• If the situation is urgent, or if you’d like help assessing the situation, contact a CAPS on-call clinician at 650-723-3785 anytime. Regular office hours are M–F 8:30am–5pm. If you’re calling at any other time, you’ll be forwarded to the answering machine service: don’t be alarmed! The service will page the on- call clinician, who will return your call within twenty minutes. Leave a message identifying yourself as a Stanford faculty or staff member, indicating the urgency of your request and a phone number where you can be reached.
  • If your situation is non-urgent but you’d like help handling it, contact the counseling staff at CAPS (650-723-3785). Each academic department is assigned a consultant who supports faculty and staff in dealing with student concerns. You can also visit this page: Supporting Vulnerable Students.
  • Two more resources if you are concerned about a student:

What do I do if I suspect a student may pose a risk to themselves or to others?

Report the behavior to the Stanford Department of Public Safety (650-723-9633, or http://web.stanford.edu/group/SUDPS/contact.shtml). If it is an emergency, call 911 immediately.

What do I do if I suspect there has been an Honor Code Violation?

  • First, do your best to assess whether a violation has occurred by reviewing these documents:
  • Speak with the course’s principal instructor as soon as possible.
  • If the principal instructor cannot be reached, contact the Office of Community Standards (650-725-2485 or community_standards@stanford.edu) to get help assessing the situation.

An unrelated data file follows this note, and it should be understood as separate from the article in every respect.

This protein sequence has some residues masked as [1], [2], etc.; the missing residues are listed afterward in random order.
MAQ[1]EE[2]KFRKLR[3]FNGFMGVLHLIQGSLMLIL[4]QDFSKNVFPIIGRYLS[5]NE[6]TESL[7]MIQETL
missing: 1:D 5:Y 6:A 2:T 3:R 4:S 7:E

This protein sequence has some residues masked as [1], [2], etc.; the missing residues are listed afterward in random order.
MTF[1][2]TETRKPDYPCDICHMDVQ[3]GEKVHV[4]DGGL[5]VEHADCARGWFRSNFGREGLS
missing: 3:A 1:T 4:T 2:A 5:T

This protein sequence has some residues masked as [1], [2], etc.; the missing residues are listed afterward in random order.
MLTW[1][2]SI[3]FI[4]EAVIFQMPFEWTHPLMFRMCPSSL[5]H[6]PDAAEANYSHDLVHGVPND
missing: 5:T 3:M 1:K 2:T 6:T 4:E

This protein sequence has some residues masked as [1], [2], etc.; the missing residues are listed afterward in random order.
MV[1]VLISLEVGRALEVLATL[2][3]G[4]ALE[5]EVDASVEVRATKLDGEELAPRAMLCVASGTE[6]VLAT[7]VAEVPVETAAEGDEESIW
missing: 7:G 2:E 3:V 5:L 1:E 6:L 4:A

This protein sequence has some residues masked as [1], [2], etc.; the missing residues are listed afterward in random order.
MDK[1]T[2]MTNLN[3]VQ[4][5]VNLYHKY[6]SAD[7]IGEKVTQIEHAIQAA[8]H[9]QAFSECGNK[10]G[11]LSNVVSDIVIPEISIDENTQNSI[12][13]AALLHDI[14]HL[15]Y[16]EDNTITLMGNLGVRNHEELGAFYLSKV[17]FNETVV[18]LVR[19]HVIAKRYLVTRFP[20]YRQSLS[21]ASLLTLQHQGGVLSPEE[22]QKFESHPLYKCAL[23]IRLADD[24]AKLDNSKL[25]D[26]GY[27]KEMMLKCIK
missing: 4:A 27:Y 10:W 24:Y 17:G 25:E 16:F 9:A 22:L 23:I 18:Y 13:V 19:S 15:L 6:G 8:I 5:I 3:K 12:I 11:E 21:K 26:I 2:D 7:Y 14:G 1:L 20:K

• Review procedures for reporting Honor Code Concerns at the Office of Community Standards. A few notes:
    • It is recommended that concerns be reported within sixty days of the incident.
    • Once you submit a concern, you have initiated a judicial process, so please use the utmost discretion.
    • Be sure to maintain students' confidentiality throughout the process. If you discuss an Honor Code matter with anyone other than your principal instructor, avoid naming the student.
  • Review your rights, described in the Student Judicial Charter.

What about any other complicated or difficult situations with students or other instructors?

Begin by contacting the TA mentors, i.e. Kara or Irán, to discuss problems.

International Teaching Assistants

Teaching Workshop Guidelines

General Information

During the teaching workshops participants will teach a twenty to thirty minutes lecture or workshop that simulates a class that they will likely teach next year. We’ll solicit feedback from the audience and discuss what worked well and what could be improved using the Feedback Guidelines presented below. The goal of this feedback is not so much to evaluate your performance but to explore how the attendees experienced your class from the student perspective. Attendees who will teach a CCRMA class will do it during the Sunday morning session and attendees who will teach a music class will do it on Saturday.

We’ll ask you to complete the following tasks during your lecture/workshop:

  • Set up lighting, chairs, and tables